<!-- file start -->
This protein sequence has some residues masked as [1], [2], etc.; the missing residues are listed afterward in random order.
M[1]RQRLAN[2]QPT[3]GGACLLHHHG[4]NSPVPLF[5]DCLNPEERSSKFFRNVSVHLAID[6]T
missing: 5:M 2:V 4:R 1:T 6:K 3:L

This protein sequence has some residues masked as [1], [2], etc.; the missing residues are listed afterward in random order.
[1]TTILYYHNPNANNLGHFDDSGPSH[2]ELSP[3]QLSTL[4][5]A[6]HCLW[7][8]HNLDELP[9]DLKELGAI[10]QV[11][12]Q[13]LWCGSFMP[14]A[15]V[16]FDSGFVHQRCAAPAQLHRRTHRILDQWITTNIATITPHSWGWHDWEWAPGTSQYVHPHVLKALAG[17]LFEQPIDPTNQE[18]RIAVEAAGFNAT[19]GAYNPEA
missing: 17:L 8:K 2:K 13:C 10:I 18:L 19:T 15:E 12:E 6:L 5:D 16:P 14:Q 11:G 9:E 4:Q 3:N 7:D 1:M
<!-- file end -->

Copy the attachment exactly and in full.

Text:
This protein sequence has some residues masked as [1], [2], etc.; the missing residues are listed afterward in random order.
M[1]RQRLAN[2]QPT[3]GGACLLHHHG[4]NSPVPLF[5]DCLNPEERSSKFFRNVSVHLAID[6]T
missing: 5:M 2:V 4:R 1:T 6:K 3:L

This protein sequence has some residues masked as [1], [2], etc.; the missing residues are listed afterward in random order.
[1]TTILYYHNPNANNLGHFDDSGPSH[2]ELSP[3]QLSTL[4][5]A[6]HCLW[7][8]HNLDELP[9]DLKELGAI[10]QV[11][12]Q[13]LWCGSFMP[14]A[15]V[16]FDSGFVHQRCAAPAQLHRRTHRILDQWITTNIATITPHSWGWHDWEWAPGTSQYVHPHVLKALAG[17]LFEQPIDPTNQE[18]RIAVEAAGFNAT[19]GAYNPEA
missing: 17:L 8:K 2:K 13:C 10:I 18:L 19:T 15:E 12:E 6:L 5:D 16:P 14:Q 11:G 9:E 4:Q 3:N 7:D 1:M